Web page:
Genetic Analysis through 3D Visualization

Charles Roseman, an associate professor in anthropology and an affiliate faculty member in Beckman’s Cognitive Science Group, uses computer software found in the Visualization Lab at Beckman to perform genetic analysis on mice bones, which enables him to decode variations that arise from natural selection.

Roseman works with different software functions in the Visualization Laboratory (Vis Lab) to create images or data sets that shed light on the evolutionary process.

“Variations presented to forces of evolution may bias the ways that organisms evolve or don’t evolve,” said Roseman.

For example, a scapula and hipbone have dissimilar evolutionary origins but display shared functions in fossil records.

“We have helped develop a custom workflow for their research where they acquire macro-photographs of tiny specimens and accurately measure dimensions from the photographs. With geometric lens distortion removed and camera calibration applied, they can produce repeatable and dimensionally accurate image data.” --Travis Ross, manager of the Vis Lab

Natasha Mazumdar, one of Roseman’s research assistants, has been photographing the metapodials (hand and foot segments) of pedigreed mice to determine how these variations arise.

“The aim of this research is to examine the genetics at play in the development of these bones and test a model for this development,” said Mazumdar. “This data set will hopefully include around 800 individuals, with both forelimb and hindlimb measurements for most.”

While other fields use the word “macro” to indicate large scale, as in macroeconomics, in photography it describes close-up work.

Travis Ross, manager of the Vis Lab, has improved the accuracy of macrophotography at Beckman by creating a tiny calibration plate for the macro-lens, which generates a lens profile that is later applied to the images in Photoshop.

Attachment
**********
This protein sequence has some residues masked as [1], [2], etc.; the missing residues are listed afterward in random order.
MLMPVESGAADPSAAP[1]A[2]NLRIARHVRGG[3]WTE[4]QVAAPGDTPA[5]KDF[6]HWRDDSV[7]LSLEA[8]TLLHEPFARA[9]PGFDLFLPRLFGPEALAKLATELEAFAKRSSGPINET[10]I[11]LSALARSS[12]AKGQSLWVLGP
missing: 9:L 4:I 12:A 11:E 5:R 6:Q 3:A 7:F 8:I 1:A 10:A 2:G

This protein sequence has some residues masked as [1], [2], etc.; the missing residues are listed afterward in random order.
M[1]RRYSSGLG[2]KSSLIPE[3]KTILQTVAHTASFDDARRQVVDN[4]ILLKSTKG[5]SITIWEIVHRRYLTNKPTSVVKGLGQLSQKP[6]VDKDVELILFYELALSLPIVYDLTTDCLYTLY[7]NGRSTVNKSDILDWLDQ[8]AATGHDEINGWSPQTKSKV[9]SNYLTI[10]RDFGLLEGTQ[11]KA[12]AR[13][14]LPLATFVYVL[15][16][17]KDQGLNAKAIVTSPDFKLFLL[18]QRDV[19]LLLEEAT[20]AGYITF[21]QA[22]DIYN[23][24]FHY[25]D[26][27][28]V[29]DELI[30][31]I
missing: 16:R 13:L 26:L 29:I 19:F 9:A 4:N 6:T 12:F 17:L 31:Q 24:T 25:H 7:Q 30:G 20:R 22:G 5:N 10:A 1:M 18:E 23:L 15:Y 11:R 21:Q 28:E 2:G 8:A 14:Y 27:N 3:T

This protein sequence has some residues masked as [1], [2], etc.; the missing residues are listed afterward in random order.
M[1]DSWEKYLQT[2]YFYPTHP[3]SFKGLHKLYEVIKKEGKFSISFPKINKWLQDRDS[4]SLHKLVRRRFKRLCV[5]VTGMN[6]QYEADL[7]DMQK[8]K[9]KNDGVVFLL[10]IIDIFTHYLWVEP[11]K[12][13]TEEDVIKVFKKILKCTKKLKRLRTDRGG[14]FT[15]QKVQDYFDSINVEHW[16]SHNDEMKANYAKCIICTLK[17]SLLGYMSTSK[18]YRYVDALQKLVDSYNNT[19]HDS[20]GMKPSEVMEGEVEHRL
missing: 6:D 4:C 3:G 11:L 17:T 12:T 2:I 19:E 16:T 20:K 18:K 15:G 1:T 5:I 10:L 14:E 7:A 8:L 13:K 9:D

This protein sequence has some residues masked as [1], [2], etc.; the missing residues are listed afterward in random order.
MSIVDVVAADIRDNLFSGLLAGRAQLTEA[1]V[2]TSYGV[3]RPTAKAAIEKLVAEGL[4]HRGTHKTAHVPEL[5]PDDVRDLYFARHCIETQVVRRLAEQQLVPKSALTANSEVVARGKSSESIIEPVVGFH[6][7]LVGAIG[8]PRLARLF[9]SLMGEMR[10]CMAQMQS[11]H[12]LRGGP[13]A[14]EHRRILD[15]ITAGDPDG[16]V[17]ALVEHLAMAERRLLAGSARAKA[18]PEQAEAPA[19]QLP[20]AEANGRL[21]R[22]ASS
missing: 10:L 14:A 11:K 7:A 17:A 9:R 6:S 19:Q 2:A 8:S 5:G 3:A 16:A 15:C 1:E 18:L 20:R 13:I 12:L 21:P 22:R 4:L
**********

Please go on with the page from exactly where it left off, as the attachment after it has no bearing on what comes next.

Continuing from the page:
“We have helped develop a custom workflow for their research where they acquire macro-photographs of tiny specimens and accurately measure dimensions from the photographs.

“With geometric lens distortion removed and camera calibration applied, they can produce repeatable and dimensionally accurate image data,” said Ross.

Oshane Thomas, another one of Roseman’s research assistants, uses the Vis Lab to quantify geometric properties of bones, specifically mouse humeri. He scans the elements at high resolution in a microCT scanner with the latest protocol.

Thomas then reconstructs these scans in order to create a surface model of each bone using Amira, a software platform for 3D data visualization. He then places 3D points on the exterior of each bone so that a configuration of points can be used to describe that bone’s shape.

Amira allows a person to measure the data more precisely than traditional measurements and to discover “how differences in the shape of the humerus across all these mice relate to their genotype or to their environment,” said Thomas.

His goal is to discover how habitual movement and kinematics influence changes in bone structure throughout the lifetime of an animal, which would allow “us to more accurately reconstruct the locomotor behavior of extinct primates,” said Thomas.

Mazumdar would like to use the knowledge that she has gained from her research at Beckman in upcoming academic endeavors.

“I am interested in how genetics and environment act together to create a whole organism,” said Mazumdar. “I’d like to apply what I learn about developmental and quantitative genetics to future research about the evolution of human physical performance capacity.”


New Rates for the Vis Lab

New membership rates for Vis Lab started Jan. 1

  • Vis Lab computers: $2.09/hr
  • 3D scanner: $28.90/hr
  • High-speed camera: $5.34/hr
  • Still camera: $2.60/hr
  • Training and consultation: $18/hr
  • Graphics services: $50/hr

If you have any questions, please contact Vis Lab Manager Travis Ross